Weird and wonderful London

Written with assistance from Visit Britain

You’ll never be bored in London – the UK capital is full of surprises. While many of you would know of Big Ben, the London Tower, Buckingham Palace and all the Big Smoke’s time-honoured tourist attractions, there’s much more to London. In fact, it has quite a quirky side. Little wonder: with all that history you’d expect some strange, weird and wonderful sights to spring up over the years. With a little help from our friends at Visit Britain, we’ve curated a list of some of the city’s more ‘left-field’ features.


Experience the ancient city in the London Mithraeum, a Roman temple excavated after World War II, where over 600 Roman artefacts including the earliest writing tablets were discovered by archaeologists. The mysterious cult of Mithras, for whom the temple was erected during the 3rd century AD, first appeared in Rome in the 1st century AD and spread across the Empire over the next 300 years.

Members of the cult met clandestinely in hidden, mostly subterranean temples which featured a mythological scene of Mithras killing a bull as the focal point of ‘worship’. Known as the ‘tauroctony’, there is much speculation surrounding the iconic image that was the heart of the cult, but its full meaning is still a mystery.

Alternatively, transport yourself back to wartime London with a visit to Churchill’s War Rooms, the underground bunker from where Winston Churchill coordinated the Allied forces during World War II, eventually leading them to victory.

For those who think museums are boring, think again.

London has the Natural History Museum, home to 80 million specimens from a 9000-year-old human skeleton to a 4.5 billion-year-old meteorite, while the Museum of London tells the entire story of this great city from 450,000 BC to the present day.

And for a ‘slice’ of the darker side of Victorian life, the Jack the Ripper Museum has recreated scenes in the heart of Whitechapel during the reign of the still-unidentified serial killer.

You’ll find all manner of animal oddities at the Grant Museum of Zoology with around 68,000 specimens from the bones of a dodo to a jar of preserved moles.

And there’s living, breathing wildlife too. When you think of London, lush wetlands may not be the first thing that enters your mind, but that’s what you’ll find – along with waterbirds, newts, bats, butterflies and all manner of wildlife – at Woodberry Wetlands.

You’ll discover the final resting places of Karl Marx, Douglas Adams, Sir Sidney Nolan and Malcolm McLaren (plus more) among the grand memorials and elaborate monuments at the Victorian-era Highgate Cemetery. Explore the newer East Cemetery independently or take a guided tour of the original (more architecturally impressive) West Cemetery.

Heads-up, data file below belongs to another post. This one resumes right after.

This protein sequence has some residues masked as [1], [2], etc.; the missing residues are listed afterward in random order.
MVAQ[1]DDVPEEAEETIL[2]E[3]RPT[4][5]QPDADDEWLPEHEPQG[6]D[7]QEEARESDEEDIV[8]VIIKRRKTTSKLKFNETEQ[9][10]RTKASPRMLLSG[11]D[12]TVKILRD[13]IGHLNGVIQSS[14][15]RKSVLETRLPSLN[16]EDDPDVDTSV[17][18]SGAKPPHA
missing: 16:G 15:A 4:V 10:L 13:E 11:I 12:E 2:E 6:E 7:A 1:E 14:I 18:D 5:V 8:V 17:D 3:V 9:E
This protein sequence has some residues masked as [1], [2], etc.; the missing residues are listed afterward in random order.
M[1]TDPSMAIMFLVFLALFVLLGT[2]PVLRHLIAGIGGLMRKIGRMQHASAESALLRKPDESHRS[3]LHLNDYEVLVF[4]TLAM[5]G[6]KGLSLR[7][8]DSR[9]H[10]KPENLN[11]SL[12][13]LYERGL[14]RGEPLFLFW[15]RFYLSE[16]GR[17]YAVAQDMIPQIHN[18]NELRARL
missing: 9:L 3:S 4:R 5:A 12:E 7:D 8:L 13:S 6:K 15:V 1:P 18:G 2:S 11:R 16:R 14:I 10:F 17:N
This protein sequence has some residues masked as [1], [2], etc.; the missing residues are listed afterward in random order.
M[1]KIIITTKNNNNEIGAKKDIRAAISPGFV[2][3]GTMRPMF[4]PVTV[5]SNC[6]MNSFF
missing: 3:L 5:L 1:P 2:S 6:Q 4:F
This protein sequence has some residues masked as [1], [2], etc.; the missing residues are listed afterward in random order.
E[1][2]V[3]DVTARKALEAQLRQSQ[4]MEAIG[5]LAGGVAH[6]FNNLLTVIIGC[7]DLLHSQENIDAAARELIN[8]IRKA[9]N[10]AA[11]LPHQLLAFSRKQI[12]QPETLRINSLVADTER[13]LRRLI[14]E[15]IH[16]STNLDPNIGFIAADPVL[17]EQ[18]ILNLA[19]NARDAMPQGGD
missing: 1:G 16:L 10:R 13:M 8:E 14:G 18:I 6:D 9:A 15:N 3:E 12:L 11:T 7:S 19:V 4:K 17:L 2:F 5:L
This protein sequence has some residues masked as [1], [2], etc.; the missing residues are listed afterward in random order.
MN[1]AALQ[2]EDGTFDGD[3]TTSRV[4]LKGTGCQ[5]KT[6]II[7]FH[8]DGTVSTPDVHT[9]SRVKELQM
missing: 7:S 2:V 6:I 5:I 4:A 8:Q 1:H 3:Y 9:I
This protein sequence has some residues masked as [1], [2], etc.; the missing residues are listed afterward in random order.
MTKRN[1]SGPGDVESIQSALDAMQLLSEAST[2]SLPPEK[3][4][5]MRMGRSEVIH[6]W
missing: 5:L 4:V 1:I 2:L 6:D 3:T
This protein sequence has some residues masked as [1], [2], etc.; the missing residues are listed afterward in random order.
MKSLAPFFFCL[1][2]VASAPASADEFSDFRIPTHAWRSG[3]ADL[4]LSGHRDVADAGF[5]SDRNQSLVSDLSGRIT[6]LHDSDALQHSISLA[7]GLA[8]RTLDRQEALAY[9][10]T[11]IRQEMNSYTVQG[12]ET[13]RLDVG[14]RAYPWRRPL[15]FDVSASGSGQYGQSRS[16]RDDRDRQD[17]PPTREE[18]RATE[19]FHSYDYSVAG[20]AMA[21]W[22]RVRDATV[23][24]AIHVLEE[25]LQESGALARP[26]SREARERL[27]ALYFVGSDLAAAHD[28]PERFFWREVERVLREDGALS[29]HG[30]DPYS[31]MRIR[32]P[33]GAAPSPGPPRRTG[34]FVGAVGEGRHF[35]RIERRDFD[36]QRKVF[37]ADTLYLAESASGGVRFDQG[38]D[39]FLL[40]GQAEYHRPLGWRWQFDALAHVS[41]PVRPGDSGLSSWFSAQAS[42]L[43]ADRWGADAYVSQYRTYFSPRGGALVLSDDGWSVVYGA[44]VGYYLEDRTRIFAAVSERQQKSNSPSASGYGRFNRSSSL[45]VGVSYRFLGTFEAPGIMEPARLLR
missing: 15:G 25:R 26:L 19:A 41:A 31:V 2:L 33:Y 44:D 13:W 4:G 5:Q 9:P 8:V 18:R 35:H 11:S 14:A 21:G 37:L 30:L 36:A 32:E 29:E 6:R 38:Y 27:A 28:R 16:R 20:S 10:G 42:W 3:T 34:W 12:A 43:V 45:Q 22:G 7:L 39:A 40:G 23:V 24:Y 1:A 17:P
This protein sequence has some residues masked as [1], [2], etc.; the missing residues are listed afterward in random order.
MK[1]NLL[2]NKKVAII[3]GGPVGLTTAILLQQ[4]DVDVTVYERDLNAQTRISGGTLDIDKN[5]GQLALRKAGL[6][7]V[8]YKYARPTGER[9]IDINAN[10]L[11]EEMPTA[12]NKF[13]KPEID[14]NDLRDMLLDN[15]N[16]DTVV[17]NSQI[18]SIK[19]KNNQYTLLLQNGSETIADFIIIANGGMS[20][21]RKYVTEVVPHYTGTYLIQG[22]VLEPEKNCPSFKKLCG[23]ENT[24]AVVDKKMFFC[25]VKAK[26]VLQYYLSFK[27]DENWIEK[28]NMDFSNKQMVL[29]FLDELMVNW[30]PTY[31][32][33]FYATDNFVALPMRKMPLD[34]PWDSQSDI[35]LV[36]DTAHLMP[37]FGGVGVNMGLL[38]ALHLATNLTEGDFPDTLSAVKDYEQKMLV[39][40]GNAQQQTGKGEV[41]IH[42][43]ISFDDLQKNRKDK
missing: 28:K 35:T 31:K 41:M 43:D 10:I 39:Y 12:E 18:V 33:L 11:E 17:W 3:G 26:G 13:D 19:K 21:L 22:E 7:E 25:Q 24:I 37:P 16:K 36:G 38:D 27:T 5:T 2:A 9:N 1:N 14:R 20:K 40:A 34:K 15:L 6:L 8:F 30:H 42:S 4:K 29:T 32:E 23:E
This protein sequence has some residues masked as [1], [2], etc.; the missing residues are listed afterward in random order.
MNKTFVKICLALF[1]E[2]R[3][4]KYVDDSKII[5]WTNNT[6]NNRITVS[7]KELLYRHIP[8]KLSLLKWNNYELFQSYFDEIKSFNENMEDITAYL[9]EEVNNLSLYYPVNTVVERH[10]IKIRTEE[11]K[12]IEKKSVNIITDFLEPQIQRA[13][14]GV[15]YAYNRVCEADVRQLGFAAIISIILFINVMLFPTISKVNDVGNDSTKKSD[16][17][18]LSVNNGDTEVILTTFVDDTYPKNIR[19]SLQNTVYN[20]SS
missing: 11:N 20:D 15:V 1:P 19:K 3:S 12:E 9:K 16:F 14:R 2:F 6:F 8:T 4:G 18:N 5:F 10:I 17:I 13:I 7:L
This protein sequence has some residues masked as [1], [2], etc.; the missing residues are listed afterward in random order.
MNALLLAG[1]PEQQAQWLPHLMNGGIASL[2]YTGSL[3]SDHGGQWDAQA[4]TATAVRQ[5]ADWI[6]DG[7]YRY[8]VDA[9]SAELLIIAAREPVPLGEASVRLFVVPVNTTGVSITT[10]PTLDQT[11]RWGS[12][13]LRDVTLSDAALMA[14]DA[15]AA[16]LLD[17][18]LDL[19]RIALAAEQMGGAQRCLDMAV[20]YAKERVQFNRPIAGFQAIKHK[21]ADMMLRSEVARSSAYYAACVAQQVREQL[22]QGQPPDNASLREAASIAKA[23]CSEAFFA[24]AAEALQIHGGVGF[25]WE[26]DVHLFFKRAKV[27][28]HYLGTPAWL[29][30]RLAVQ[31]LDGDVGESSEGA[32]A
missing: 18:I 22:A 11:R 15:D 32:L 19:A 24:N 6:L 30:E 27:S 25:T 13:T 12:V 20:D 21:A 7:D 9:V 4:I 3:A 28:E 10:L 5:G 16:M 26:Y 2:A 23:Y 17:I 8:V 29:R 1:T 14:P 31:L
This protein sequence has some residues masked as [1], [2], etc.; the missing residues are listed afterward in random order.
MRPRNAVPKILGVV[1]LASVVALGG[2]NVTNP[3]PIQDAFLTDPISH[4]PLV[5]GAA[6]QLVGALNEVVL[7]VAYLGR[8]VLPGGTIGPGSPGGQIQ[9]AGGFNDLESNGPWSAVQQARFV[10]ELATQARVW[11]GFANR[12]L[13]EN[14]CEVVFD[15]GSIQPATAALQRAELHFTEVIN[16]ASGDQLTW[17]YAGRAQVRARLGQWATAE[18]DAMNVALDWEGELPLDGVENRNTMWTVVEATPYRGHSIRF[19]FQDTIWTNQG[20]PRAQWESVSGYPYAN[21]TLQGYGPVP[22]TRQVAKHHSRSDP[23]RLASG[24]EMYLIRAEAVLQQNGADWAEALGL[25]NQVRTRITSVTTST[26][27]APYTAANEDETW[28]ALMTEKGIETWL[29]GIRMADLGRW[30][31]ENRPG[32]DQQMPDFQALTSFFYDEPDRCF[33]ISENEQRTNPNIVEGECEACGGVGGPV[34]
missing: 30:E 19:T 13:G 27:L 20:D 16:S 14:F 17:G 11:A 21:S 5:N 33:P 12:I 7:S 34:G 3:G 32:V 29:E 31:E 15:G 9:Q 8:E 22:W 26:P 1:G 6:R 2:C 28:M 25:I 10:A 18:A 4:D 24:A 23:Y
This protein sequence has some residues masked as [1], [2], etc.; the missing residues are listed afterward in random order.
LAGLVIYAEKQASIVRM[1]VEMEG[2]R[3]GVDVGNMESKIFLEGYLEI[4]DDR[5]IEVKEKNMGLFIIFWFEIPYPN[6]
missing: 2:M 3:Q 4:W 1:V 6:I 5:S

For something truly peculiar, head to House of Dreams, a delightfully odd collection of items found by artist Stephen Wright; his personal memories and scavenged curios, from dolls’ heads and bottle tops, to false teeth and wigs, all artfully displayed in his East Dulwich home.

At God’s Own Junkyard in Walthamstow, you’ll find an eye-assaulting collection of neon art, created and curated by late designer Chris Bracey from salvaged neon signs, old movie props and retro film sets. Open to the public as a homage to his life’s work, it’s freeto visit, and you can buy, rent or simply ogle at the glittering kaleidoscope before you.

Eating out needn’t be a staid affair in London.

Grab a coffee with a kitty at Lady Dinah’s Cat Emporium in trendy east London, where you can relax with the three C’s: coffee, cake and cats. If you prefer your food cold and crunchy, visit the Cereal Killer Café, where every meal is of the breakfast bowl variety from Coco Pops to Lucky Charms. And while we’d love to tell you about the Chambers of Flavour, we don’t have a clue. What we do know is you arrive at a secret location for an evening of gastro and theatrical treats …

London has a long and storied history and while many associate it with relentless hustle and bustle, there’s so much going on beneath the surface, behind the scenes, in bystreets and alleyways. So, embrace the eccentric and start exploring!

Have you been to London? What was the quirkiest thing that you saw there?

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Written by Leon Della Bosca

Leon Della Bosca has worked in publishing and media in one form or another for around 25 years. He's a voracious reader, word spinner and art, writing, design, painting, drawing, travel and photography enthusiast. You'll often find him roaming through galleries or exploring the streets of his beloved Melbourne and surrounding suburbs, sketchpad or notebook in hand, smiling.


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